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Hitting Pay Dirt
Jim Cramer had a hunk of burning love for all things oil on his "Mad Money" TV show Thursday, pressing the issue that the price of crude is sky-high but that all the stocks aren't rising with it.
The crude price being used is waytoo low and Cramer wants to help you "get revenge for how much you'repaying at the pump."
Right now we are drilling twice as much as we were a few years back, butwe're finding the same amount of oil that we used to, Cramer said. We arerunning out of the easy oil to find, and oil will be going higher.
However, everyone is looking for much lower oil prices. There are only a handful of forecasts about where oil is now, he said.
Cramer said that the best pure play on oil is
, which he believes has "the most to gain from high crudeprices" when analysts raise their estimates for crude.
More than 80% of Occidental's upstream volumes are oil -- not refining -- giving it the least overhead.
Cramer said that the stock is just starting tomove, especially after it picked up
. Occidentalis increasing production while other companies aren't, he said, and because it is the most integrated chemical company, it can supply itself.
Before the Street realizes that "estimates are all criminally too lowfor crude prices," you should get into Occidental, said Cramer.
Swing Your Partner
In other oil plays, Cramer said that
is one of thegreatest buy opportunities since he started "Mad Money."
Energy Partners is a company that is most levered to finding new oil,and there's nothing more important than getting to new oil.
It's a riskybusiness, but it can be a lucrative one, he said. Not only is there atremendous demand for companies finding fresh oil, but also this stock is cheap and can give you the most upside.
The company has been deepwater drilling in the Gulf of Mexico, and itwas successful finding new oil, which could add almost 10% to thereserves, Cramer said.
Energy Partners had an 88% success rate last year,completing 52 projects. If the company is able to keep this output up,"the stock should soar."
Hurricanes Katrina and Rita did not permanently damage EnergyPartners' operations in the Gulf of Mexico, but the stock is tradingexactly where it was 12 months ago.
Cramer said Energy Partners may be aripe, attractive target for a takeover at a big premium.
The tides are turning in the semiconductors war, said Cramer. Althoughconventional wisdom says that
Advanced Micro Devices
has had a greatrun and that
would mount a comeback, "the conventionalwisdom couldn't be more wrong."
Cramer said that investors now have an entry point to buy AMD, as the companyhas been making a serious comeback even though it is still despised.
People are prejudiced and aren't capable of thinking that Intel might lose toAMD, but "Intel doesn't have the essential qualities that make it betterthan AMD," he said.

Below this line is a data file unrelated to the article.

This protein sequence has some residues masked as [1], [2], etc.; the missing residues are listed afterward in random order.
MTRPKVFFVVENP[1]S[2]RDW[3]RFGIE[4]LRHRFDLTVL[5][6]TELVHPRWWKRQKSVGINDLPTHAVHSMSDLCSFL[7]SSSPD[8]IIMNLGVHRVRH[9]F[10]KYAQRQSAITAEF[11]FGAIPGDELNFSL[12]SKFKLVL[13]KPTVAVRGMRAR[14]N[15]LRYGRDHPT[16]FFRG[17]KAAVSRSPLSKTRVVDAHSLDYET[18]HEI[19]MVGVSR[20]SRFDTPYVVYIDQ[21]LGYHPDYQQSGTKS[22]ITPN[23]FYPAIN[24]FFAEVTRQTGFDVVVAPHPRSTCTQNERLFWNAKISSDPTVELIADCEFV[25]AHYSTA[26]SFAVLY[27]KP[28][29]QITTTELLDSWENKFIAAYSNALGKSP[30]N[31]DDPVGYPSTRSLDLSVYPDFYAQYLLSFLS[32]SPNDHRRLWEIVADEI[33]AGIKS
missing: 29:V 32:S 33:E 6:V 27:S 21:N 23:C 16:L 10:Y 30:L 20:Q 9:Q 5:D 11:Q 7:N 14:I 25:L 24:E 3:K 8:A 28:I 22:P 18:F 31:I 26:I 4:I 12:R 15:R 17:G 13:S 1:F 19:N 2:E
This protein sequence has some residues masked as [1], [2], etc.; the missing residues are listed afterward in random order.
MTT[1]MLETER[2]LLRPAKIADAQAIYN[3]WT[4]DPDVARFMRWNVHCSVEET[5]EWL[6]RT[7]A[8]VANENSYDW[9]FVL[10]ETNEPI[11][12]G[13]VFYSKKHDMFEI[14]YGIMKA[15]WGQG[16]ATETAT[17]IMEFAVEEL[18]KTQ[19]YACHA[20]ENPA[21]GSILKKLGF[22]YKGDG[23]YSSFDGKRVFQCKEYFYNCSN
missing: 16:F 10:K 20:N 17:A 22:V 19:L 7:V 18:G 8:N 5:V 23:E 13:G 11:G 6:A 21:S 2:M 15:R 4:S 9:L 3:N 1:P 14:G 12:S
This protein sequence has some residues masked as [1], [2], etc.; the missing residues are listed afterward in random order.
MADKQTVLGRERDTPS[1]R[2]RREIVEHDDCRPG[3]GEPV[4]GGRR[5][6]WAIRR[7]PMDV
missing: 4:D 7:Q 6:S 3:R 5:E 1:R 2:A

AMD needs to take more market share from Intel -- and they will, Cramersaid. They're targeting 30% of the processor market, and Cramer said theywill get it.
The last stock Cramer looked at was
, which this week acquired
Lipman Electronic Engineering
, an Israeli company that provides wireless electronic-payment systems.
Cramer thought the acquisition "was brilliant and should propel the stock higher."
VeriFone designs and markets electronic-payment systems, said company CEO and chairman Douglas Bergeron, who joined Cramer by telephone. "Whenever you use your credit card, there's a 50% chance VeriFone will beencrypting and transmitting that transaction," the CEO added.
The acquisition of Lipman this week makes it one of the world's largest provider of electronic-payment services, with a possible combined revenue of $720.8 million.
Cramer said this is a huge buy on the recentpullback.
Cramer was bullish on
Northern Orion Resources
Cramer was bearish on
Sirius Satellite Radio
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At the time of publication, Cramer was long Occidental Petroleum and Schering-Plough.
Jim Cramer, host of the CNBC television program "Mad Money," is a Markets Commentator for TheStreet.com, Inc., and CNBC, and a director and co-founder of TheStreet.com. All opinions expressed by Mr. Cramer on Mad Money are his own and do not reflect the opinions of TheStreet.com or its affiliates, or CNBC, NBC UNIVERSAL or their parent company or affiliates. Mr. Cramer's opinions are based upon information he considers to be reliable, but neither TheStreet.com, nor CNBC, nor either of their affiliates and/or subsidiaries warrant its completeness or accuracy, and it should not be relied upon as such. Mr. Cramer's statements are based on his opinions at the time statements are made, and are subject to change without notice. No part of Mr. Cramer's compensation from CNBC or TheStreet.com is related to the specific opinions expressed by him on "Mad Money."
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